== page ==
The most interesting thing in the home is the people who live there and I’m designing for them.
Designs for Living
Gilbert Rohde and Herman Miller's Vision for the Future
In 1933, Herman Miller Furniture Company was on the brink of dissolution. The firm was feeling the pinch of the Depression and their bedroom and dining room suites, largely in the outmoded historical styles still fairly popular in middle America, were failing to turn a profit. The previous year, Herman Miller's director, DJ De Pree, had (somewhat reluctantly) brought on Gilbert Rohde as a design and marketing strategist consultant. Rohde presented a bold new vision of modern design, inspired by European movements such as the International Style and the Bauhaus.
Rohde began designing furniture only in 1927, after working as a commercial illustrator for many years; he was greatly inspired after seeing the Exposition internationale des arts décoratifs et industriels modernes in Paris in 1925, which introduced Art Deco to the design world and, more importantly, put forth a revolutionary model to display and market new, modernist designs. America's first exposition in this vein came to New York in 1927 and was co-sponsored by Macy's. Rohde immediately recognized the potential and impact of these exhibitions and was an early and ardent adopter of showing his furniture in these spaces.
Rohde designed the present lot for the interior of House No. 4 (later renamed the Design for Living house, after a Noel Coward play running at that time that used Rohde's furniture as part of its set), which was designed in the International Style by architect John C.B. Moore. The home and its progressive furnishings debuted at the Century of Progress World's Fair in Chicago in 1933; Herman Miller produced the furniture for the top floor and Heywood-Wakefield, the bottom; Rohde designed everything in the home, including a line of clocks and textiles.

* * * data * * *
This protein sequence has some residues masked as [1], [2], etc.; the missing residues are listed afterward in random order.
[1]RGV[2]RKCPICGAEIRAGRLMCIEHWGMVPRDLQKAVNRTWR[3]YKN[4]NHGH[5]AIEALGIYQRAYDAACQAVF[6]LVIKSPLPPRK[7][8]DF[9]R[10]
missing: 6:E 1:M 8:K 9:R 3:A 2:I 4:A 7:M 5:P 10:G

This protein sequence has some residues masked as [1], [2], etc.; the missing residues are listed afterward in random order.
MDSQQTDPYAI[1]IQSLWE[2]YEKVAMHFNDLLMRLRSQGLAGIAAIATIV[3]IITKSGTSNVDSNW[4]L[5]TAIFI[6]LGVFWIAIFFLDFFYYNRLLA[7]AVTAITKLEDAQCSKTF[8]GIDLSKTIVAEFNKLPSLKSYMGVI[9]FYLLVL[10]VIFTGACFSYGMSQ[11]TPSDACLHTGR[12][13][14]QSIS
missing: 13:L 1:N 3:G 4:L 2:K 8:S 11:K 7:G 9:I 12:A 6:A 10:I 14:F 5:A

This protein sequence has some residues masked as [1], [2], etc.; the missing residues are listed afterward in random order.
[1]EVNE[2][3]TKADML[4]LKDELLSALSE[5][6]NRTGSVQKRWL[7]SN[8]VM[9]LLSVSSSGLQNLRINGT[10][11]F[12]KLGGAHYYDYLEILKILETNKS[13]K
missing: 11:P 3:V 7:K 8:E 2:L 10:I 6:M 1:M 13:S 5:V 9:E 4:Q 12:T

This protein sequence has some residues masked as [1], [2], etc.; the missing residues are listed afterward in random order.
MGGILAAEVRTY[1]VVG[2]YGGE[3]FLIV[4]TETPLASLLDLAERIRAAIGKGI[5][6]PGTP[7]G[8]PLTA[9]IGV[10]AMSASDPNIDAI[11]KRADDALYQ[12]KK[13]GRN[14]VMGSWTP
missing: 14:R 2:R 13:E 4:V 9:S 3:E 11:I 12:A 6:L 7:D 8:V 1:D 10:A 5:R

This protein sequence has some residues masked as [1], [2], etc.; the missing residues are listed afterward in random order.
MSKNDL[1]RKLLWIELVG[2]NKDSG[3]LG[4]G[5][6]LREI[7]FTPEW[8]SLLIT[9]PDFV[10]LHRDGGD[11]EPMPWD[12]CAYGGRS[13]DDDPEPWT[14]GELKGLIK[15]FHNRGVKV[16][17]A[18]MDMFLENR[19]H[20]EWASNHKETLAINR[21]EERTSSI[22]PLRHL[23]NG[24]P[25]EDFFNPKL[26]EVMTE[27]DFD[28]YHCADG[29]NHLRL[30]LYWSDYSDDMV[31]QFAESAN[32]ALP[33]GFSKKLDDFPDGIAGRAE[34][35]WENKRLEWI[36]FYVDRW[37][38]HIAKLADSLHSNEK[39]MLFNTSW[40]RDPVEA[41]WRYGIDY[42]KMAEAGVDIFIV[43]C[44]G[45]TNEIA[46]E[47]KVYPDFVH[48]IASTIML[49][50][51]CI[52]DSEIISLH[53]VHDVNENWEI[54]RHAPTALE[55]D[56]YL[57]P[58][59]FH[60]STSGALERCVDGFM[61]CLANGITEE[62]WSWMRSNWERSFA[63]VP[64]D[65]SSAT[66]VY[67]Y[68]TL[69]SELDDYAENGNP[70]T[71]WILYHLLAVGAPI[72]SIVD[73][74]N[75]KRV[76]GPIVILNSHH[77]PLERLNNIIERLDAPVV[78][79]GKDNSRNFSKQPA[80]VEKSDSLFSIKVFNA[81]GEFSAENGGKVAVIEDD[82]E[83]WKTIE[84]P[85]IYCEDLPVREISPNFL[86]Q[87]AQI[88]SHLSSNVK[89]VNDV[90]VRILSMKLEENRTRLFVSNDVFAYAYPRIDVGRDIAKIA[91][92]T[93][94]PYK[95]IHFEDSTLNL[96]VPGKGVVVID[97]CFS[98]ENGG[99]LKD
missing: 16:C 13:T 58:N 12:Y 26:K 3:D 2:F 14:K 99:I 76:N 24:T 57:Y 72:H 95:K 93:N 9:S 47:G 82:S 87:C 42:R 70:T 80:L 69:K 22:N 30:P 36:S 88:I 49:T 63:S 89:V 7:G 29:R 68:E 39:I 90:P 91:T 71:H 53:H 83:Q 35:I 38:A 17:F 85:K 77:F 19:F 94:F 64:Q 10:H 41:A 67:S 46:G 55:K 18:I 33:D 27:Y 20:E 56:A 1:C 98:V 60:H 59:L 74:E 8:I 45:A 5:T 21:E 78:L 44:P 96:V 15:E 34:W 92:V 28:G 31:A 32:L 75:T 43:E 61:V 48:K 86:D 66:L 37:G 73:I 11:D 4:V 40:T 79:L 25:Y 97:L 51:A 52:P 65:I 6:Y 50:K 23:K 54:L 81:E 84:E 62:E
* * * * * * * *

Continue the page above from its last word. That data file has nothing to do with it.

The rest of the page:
The furniture in the 3317 Bedroom Group incorporated traditional elements, such as darker woods, with modernist ones, including brushed chrome (a nod to the Machine Age aesthetic) and low, comfortable designs that were neutral, adaptable, modular and suited to mass production. The Century of Progress World's Fair welcomed twenty-two million visitors and De Pree was stunned by the positive response Rohde and Herman Miller's designs received. The following year, the exhibition was adapted to department store showrooms around the country and in 1934 Rohde designed his first all-encompassing suite of designs for Herman Miller.
Though Herman Miller did not immediately become profitable from these ventures (the Depression still loomed and WWII was imminent), Rohde's assertion to De Pree that "you're not just making furniture anymore; you're making a way of living—a lifestyle," took root in the company and this approach would become essential in establishing Herman Miller as the beacon of modern design in post-war America.